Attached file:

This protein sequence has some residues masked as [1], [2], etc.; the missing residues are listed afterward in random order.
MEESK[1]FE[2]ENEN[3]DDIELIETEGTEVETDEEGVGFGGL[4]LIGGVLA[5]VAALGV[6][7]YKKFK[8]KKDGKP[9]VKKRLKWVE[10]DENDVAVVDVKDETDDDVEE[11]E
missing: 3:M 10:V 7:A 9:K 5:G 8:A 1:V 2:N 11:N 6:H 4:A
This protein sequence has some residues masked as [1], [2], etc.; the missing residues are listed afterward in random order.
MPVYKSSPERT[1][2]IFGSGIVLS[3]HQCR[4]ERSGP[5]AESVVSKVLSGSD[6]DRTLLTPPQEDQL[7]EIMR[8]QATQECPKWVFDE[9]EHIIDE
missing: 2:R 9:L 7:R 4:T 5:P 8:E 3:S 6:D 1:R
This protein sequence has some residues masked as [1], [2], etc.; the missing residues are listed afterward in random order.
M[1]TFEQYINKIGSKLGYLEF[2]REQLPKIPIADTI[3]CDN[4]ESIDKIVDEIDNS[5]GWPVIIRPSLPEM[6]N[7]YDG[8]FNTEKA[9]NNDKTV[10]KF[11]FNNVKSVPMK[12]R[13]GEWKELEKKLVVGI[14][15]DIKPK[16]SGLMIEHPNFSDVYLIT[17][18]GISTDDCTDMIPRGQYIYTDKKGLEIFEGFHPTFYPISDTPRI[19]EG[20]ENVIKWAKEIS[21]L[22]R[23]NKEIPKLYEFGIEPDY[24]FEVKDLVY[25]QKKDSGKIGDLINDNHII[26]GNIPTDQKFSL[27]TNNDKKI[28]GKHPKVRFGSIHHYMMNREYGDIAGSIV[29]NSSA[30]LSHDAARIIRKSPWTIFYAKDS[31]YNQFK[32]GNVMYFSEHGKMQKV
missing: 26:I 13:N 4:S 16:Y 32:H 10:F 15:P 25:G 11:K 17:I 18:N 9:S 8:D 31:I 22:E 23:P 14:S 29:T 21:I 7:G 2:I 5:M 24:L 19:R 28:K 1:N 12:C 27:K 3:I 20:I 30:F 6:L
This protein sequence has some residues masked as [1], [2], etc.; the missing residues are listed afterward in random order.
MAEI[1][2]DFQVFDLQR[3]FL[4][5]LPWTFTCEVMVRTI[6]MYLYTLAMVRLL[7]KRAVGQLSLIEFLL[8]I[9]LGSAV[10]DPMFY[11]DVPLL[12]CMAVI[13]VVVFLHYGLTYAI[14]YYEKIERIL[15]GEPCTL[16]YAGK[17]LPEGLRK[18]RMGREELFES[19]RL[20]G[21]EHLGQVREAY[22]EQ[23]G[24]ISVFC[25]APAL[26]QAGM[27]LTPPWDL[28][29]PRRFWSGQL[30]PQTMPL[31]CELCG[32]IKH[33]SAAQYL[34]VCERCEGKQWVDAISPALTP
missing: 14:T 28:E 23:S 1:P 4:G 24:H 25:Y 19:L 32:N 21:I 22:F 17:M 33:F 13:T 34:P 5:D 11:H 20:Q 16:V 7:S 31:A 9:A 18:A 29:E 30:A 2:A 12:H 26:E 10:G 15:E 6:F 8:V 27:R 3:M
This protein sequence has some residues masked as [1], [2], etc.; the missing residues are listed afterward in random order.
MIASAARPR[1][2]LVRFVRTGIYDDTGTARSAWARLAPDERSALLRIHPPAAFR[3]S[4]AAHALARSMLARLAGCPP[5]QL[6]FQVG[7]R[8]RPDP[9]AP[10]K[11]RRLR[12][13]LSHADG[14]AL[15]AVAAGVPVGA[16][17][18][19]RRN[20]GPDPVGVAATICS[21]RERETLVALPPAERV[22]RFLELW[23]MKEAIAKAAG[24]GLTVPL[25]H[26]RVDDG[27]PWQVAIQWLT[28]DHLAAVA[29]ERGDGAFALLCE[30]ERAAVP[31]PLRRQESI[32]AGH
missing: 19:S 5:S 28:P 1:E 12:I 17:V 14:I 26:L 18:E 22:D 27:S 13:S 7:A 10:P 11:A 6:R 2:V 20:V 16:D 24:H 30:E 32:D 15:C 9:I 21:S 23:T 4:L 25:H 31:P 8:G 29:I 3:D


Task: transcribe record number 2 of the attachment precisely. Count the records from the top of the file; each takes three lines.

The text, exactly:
This protein sequence has some residues masked as [1], [2], etc.; the missing residues are listed afterward in random order.
MPVYKSSPERT[1][2]IFGSGIVLS[3]HQCR[4]ERSGP[5]AESVVSKVLSGSD[6]DRTLLTPPQEDQL[7]EIMR[8]QATQECPKWVFDE[9]EHIIDE
missing: 2:R 9:L 7:R 4:T 5:P 8:E 3:S 6:D 1:R